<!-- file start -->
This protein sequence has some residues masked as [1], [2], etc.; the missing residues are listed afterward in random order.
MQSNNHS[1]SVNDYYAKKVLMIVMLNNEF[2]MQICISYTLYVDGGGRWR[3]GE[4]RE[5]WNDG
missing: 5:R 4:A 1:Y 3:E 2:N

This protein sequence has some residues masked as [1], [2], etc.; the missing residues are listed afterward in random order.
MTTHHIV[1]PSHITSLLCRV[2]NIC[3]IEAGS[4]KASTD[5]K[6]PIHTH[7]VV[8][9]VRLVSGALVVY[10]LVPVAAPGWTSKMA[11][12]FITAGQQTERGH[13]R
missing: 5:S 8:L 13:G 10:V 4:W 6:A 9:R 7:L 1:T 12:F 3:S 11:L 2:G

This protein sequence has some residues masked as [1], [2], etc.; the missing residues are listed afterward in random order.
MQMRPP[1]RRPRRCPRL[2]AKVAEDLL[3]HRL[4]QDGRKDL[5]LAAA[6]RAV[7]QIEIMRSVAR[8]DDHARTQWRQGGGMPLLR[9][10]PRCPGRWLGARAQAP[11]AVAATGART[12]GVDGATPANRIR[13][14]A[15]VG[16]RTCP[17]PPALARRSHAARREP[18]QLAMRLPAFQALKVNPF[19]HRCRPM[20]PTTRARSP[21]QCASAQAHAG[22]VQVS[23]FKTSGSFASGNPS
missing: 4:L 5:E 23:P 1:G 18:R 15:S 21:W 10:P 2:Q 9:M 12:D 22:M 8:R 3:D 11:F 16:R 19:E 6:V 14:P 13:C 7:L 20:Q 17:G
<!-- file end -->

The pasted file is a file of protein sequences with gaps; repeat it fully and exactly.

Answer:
This protein sequence has some residues masked as [1], [2], etc.; the missing residues are listed afterward in random order.
MQSNNHS[1]SVNDYYAKKVLMIVMLNNEF[2]MQICISYTLYVDGGGRWR[3]GE[4]RE[5]WNDG
missing: 5:R 4:A 1:Y 3:E 2:N

This protein sequence has some residues masked as [1], [2], etc.; the missing residues are listed afterward in random order.
MTTHHIV[1]PSHITSLLCRV[2]NIC[3]IEAGS[4]KASTD[5]K[6]PIHTH[7]VV[8][9]VRLVSGALVVY[10]LVPVAAPGWTSKMA[11][12]FITAGQQTERGH[13]R
missing: 5:S 8:L 13:G 10:V 4:W 6:A 9:R 7:L 1:T 12:F 3:S 11:L 2:G

This protein sequence has some residues masked as [1], [2], etc.; the missing residues are listed afterward in random order.
MQMRPP[1]RRPRRCPRL[2]AKVAEDLL[3]HRL[4]QDGRKDL[5]LAAA[6]RAV[7]QIEIMRSVAR[8]DDHARTQWRQGGGMPLLR[9][10]PRCPGRWLGARAQAP[11]AVAATGART[12]GVDGATPANRIR[13][14]A[15]VG[16]RTCP[17]PPALARRSHAARREP[18]QLAMRLPAFQALKVNPF[19]HRCRPM[20]PTTRARSP[21]QCASAQAHAG[22]VQVS[23]FKTSGSFASGNPS
missing: 4:L 5:E 23:P 1:G 18:R 15:S 21:W 10:P 2:Q 9:M 12:D 22:M 8:R 3:D 11:F 16:R 19:E 6:V 14:P 13:C 7:L 20:Q 17:G